Are Monsanto and Biotech Using Hawaiian Island as Petri Dish?

gmo Molokai

gmo MolokaiIf you hear Monsanto tell the story of genetically modified crops, you’ll be told that they are the answer to world hunger, pest problems, and are completely safe. But ask the people who live where Monsanto has grown and tested their crops and you’ll hear another story. It happened in India and Argentina, and some say it’s now happening on the Hawaiian island of Molokai.

Only around 5,500 people live on Molokai, but biotech giant Monsanto leases some 1850 acres of land there to grow their Bt corn. Bt corn is a genetically modified corn made to ward off insects with pesticides inside the seeds. Evidence suggests, however, insects aren’t the only ones in danger.

Not only are Bt toxins showing up in our blood and urine, but a new study indicates they are capable of killing human embryo cells. Tell that to Monsanto or the government regulatory agencies that allow the GMO seeds to grow.

On Molokai, Monsanto employs around 165 people, many of them who have worked at the research facility before Monsanto came to the island, back when it was operated by the University of Hawaii.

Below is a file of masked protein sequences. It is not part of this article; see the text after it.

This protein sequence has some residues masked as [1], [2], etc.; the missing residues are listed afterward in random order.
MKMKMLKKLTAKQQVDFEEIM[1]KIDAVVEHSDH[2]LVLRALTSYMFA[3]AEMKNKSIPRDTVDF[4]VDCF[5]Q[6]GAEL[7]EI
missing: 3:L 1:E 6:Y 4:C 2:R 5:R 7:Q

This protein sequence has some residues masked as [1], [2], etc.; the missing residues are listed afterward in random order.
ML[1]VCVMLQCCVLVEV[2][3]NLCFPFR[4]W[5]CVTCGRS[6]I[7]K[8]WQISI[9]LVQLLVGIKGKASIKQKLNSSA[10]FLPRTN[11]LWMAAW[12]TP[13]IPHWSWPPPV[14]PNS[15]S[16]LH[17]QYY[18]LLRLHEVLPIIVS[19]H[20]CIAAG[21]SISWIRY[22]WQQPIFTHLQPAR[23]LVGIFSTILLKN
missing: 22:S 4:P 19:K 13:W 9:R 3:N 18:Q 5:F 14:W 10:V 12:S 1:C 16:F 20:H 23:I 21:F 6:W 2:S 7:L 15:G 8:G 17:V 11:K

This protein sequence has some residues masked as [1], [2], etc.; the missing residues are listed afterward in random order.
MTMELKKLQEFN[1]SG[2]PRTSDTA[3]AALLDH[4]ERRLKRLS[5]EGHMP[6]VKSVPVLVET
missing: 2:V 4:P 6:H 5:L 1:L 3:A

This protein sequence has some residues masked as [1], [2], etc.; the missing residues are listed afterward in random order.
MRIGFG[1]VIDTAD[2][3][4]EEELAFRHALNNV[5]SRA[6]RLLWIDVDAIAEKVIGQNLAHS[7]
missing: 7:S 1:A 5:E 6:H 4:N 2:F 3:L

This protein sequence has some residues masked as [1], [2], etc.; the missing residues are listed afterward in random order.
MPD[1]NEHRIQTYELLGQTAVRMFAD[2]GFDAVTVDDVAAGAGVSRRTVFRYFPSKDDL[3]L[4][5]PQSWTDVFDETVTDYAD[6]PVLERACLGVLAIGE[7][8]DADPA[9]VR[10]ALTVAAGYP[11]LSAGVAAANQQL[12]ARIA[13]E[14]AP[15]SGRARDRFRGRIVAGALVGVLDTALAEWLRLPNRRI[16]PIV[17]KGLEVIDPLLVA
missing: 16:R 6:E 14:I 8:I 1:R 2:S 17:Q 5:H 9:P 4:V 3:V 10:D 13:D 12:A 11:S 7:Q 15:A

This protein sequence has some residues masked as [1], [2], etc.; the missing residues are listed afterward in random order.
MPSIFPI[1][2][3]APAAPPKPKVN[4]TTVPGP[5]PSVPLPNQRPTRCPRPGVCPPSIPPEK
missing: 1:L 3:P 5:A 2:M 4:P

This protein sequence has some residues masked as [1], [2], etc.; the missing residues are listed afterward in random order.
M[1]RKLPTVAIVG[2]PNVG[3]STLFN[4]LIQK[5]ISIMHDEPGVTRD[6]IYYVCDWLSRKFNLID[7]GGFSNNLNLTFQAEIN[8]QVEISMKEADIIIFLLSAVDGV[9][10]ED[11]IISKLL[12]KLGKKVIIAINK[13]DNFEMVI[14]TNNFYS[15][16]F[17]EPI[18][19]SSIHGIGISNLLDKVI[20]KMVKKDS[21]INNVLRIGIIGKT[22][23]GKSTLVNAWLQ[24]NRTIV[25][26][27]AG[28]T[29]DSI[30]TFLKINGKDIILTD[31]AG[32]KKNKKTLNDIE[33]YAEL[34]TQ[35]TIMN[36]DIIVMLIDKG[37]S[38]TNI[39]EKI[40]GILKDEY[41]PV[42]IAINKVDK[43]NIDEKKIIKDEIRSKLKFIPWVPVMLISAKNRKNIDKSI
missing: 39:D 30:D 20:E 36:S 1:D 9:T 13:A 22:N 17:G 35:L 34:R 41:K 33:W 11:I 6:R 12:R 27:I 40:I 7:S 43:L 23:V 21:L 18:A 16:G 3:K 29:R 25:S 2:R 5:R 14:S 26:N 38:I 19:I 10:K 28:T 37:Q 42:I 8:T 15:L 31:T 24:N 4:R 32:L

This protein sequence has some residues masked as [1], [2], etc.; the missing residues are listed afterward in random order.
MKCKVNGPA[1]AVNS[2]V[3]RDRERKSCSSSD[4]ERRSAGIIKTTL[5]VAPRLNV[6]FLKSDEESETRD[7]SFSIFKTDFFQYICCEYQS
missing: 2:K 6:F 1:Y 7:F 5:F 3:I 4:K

“For those touching genetically engineered crops as part of their jobs, they also have to be on the lookout,” says biotechnology critic and author Jeffrey Smith. “And if someone says, ‘oh I’m sure it’s not GMO related,’ don’t believe them.”

Smith points to several locations where villagers and locals suffered ill health when Monsanto came to town. From allergic reactions to increased suicide rates, GMO crops from Monsanto are not new to geographic controversy.

“Not only are biotech crops safe, but data collected since commercialization of biotech crops in the mid-1990s show that biotech foods have contributed significant benefits to large and small farms worldwide, as well as to the environment in farming communities,” says Paul Koehler of Monsanto Hawaii, who unsurprisingly supports the GMO efforts not only on the island, but globally.

The islanders aren’t so sure. Though some of them depend on the seed giant for their livelihood, others aren’t convinced the industry has done enough to prove their seeds and crops are safe to eat, grow, or even live near. Hawaii as a whole is not generally receptive to biotech’s bullying. Citizen activism in Maui is has led to petitions to halt GMO giants from invading, while the mayor of the Big Island Hawaii, Billy Kenoi, has banned biotech GMO.